Lots of protein (and its component parts, amino acids) is required to repair your body after surgery. If you don’t have enough protein your body will start breaking down your skeletal muscle to get the amino acids you need and this will prolong recovery time and keep inflammation levels high for longer14. The two most important amino acids are arginine (required for proline that is part of collagen, cartilage, tendons
Adult dosage guide:
Pre-surgery: ensure good dietary intake as per recommendations above.
“Best practice in surgery requires the support of the whole of the patient not just the hole in the patient” Keast & Ostead 17
Remember, surgery is a stressful event both physically and psychologically.
Support yourself with food and supplements but also support yourself with positive people and activities that nurture you mentally, emotionally and spiritually.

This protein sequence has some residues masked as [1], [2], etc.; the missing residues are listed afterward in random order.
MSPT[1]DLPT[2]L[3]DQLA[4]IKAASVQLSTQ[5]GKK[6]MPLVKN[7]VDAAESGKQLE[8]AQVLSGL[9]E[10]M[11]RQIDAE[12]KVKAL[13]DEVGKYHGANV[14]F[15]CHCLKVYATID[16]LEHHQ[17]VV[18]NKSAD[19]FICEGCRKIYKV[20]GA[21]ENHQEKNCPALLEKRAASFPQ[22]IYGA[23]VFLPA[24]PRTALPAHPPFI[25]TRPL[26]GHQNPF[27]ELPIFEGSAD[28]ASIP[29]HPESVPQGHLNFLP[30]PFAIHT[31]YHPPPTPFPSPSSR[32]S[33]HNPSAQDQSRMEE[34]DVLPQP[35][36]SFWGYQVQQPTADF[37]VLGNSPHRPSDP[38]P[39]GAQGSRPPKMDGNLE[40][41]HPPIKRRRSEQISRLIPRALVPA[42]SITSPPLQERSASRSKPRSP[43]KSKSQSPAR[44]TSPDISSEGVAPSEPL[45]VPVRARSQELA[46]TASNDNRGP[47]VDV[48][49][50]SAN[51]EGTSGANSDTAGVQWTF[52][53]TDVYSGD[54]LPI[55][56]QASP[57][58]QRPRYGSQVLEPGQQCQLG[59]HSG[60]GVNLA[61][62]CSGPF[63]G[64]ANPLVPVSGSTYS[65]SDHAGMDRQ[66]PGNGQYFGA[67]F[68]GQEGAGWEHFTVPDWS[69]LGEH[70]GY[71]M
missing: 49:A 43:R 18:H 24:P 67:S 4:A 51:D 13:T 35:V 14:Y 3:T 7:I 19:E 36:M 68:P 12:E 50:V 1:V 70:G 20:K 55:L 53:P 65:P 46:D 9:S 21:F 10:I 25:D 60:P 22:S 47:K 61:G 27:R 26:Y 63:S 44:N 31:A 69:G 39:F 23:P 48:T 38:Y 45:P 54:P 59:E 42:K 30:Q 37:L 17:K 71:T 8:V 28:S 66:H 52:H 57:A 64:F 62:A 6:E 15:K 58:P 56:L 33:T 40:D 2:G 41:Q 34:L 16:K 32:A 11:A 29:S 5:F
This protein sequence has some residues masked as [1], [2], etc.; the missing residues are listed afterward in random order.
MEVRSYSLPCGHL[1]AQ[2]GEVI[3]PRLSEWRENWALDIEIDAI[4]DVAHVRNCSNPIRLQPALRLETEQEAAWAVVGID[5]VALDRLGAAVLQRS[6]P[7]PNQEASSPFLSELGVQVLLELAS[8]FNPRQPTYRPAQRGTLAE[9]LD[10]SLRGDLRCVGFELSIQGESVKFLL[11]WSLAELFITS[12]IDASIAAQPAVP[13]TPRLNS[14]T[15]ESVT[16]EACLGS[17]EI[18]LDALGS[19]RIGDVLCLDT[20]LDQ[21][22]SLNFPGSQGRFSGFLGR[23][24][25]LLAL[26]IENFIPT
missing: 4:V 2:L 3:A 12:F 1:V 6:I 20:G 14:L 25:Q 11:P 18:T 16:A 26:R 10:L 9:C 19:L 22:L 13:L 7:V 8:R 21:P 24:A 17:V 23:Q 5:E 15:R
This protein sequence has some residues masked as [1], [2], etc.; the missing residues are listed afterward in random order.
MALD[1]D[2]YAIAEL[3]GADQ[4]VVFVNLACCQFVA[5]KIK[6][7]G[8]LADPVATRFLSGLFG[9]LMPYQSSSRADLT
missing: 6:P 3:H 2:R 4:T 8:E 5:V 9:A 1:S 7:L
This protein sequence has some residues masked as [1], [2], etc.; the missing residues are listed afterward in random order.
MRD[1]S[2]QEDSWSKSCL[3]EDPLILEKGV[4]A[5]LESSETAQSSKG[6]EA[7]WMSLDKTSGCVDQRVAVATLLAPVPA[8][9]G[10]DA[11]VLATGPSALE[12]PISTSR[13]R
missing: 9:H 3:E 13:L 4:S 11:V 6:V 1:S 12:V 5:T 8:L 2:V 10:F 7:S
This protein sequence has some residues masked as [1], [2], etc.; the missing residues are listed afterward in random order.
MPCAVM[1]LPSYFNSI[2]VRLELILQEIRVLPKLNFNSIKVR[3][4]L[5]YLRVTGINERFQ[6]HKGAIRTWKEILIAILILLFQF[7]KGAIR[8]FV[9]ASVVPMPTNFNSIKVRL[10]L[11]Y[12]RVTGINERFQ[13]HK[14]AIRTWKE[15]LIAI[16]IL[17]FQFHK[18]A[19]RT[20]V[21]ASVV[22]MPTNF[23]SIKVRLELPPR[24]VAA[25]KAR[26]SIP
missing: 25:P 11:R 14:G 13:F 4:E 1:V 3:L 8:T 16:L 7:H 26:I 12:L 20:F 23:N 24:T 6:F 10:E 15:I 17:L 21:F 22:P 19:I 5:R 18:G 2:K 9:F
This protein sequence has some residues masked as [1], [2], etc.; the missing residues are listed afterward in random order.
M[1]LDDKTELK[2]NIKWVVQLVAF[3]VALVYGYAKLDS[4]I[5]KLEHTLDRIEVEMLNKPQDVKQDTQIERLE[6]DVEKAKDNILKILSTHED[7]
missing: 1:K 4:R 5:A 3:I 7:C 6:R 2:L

If you enjoyed this you may also like:
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- Ulbricht C. Peripheral Vascular Disease: An Integrative Approach. Altern Complement Ther. 2012;18(1):44–50.
- Incandela I, Cesarone R, Cacchio M, De Sanctis M, Scantvenere C. Total
triterpenicFraction of Centella asiaticain Chronic Venous Insufficiency and in High-Perfusion Microangiopathy. Angiology. 2001;52(2) :S9–S13. Available at: http://www.proquest.com. Accessed May 31, 2015.
- Valdivieso D, Kenner C, Lucia A, et al. Evaluation of the Anxiolytic and Antidepressant Effects of Asiatic Acid, a Compound from Gotu Kola or Centella
asiatica, in the Male Sprague Dawley Rat. Am J Health Behav. 2015;83(2):91–99. Available at: http://www.ebsoehost.com. Accessed May 31, 2015.
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- Majewski M. Allium sativum: facts and myths regarding human health. Rocz Państwowego Zakładu Hig. 2014;65(1):1–8. Available at: http://www.ncbi.nlm.nih.gov/pubmed/24964572.
- Ejaz S, Chekarova I, Cho JW, Lee SY, Ashraf S, Lim CW. Effect of aged garlic extract on wound healing: a new frontier in wound management. Drug Chem Toxicol. 2009;32(3):191–203.